Date Thesis Awarded
Honors Thesis -- Open Access
Bachelors of Arts (BA)
Modern Languages and Literatures
How does one build an imaginary in the face of a system that perpetuates the catalogued discourse of “the Orient,” a distorted vision of “the Rest,” and a colonial epistemology anchored by erasure? How can an immaterial culture be represented in a way that manifests a sense of collective identity? The answer to these questions has not yet been fully addressed by postcolonial scholars. My work attempts to address this lack, examining contemporary cultural examples of the construction of the postcolonial archive; this text addresses how the postcolonial artist can render presence from absence and bring volume to the voices of people minorisé, performing an archaeology of the colonial archive.
In recent years, postcolonial artists in Francophone countries have employed photography, film, literature, and museum exhibitions to participate in the elaboration of a postcolonial archive. An examination of their work constitutes a study of the first records of the postcolonial archive; analysis of their texts reveals the unique role of the postcolonial artist, how the challenges of the postcolonial archive might be addressed, and where challenges remain. To examine how the postcolonial artist has begun to address the difficulty of creating the postcolonial archive – and how art has served as a tool not simply for re-appropriating the past, but also for reimagining a future – I analyze four artists and mediums of art.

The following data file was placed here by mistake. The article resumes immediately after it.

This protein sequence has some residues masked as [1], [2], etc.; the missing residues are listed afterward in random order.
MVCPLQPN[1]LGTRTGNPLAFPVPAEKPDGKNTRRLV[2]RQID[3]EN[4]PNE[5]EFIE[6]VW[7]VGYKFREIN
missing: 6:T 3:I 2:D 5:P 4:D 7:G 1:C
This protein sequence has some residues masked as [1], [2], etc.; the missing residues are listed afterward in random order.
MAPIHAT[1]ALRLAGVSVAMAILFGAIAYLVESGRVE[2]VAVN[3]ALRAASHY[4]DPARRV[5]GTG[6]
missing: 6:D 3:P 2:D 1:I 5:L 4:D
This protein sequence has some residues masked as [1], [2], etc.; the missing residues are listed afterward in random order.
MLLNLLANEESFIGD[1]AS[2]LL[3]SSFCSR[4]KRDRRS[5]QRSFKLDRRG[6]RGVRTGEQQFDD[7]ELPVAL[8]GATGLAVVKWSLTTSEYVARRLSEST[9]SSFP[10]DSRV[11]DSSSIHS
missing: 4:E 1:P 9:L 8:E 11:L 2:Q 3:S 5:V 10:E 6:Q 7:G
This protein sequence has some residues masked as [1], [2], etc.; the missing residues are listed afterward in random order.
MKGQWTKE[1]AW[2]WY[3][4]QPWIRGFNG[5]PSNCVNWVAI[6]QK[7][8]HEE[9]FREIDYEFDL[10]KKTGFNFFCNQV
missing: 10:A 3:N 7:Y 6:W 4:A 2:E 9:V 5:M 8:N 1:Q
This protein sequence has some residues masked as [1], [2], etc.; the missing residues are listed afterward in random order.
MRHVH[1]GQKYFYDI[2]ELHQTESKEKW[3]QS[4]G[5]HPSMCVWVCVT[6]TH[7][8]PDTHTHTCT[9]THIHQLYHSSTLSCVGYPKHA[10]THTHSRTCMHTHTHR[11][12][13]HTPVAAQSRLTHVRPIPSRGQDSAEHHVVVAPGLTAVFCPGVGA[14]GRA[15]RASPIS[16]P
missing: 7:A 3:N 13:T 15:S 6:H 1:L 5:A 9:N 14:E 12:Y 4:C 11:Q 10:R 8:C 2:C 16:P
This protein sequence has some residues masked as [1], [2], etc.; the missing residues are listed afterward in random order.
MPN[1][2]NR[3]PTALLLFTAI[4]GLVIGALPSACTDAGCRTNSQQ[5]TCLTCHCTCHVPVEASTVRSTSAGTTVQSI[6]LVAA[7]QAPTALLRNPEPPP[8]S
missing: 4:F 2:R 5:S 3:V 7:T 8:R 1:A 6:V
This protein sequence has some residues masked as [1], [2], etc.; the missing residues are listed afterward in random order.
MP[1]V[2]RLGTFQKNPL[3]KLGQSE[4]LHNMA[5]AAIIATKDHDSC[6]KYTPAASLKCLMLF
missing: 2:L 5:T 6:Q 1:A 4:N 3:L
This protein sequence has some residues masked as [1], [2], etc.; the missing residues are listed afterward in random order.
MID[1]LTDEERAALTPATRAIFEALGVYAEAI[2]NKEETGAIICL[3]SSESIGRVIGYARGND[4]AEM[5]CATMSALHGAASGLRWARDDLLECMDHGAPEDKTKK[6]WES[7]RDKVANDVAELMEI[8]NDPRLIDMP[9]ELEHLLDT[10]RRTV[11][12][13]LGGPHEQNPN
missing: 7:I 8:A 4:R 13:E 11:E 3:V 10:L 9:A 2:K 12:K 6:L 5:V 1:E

Indeed, this text examines how the postcolonial artist employs its liberty to signify, re-appropriate, critique, and create. Such an examination serves not only to comprehend how postcolonial artists reformulate the past, but also to embrace the new, proposed epistemology advanced by the creators of the postcolonial archive.
Popham, Kristen, "The Artist as Archaeologist of the Colonial Archive: Towards a New Political Imaginary" (2020). Undergraduate Honors Theses. William & Mary. Paper 1465.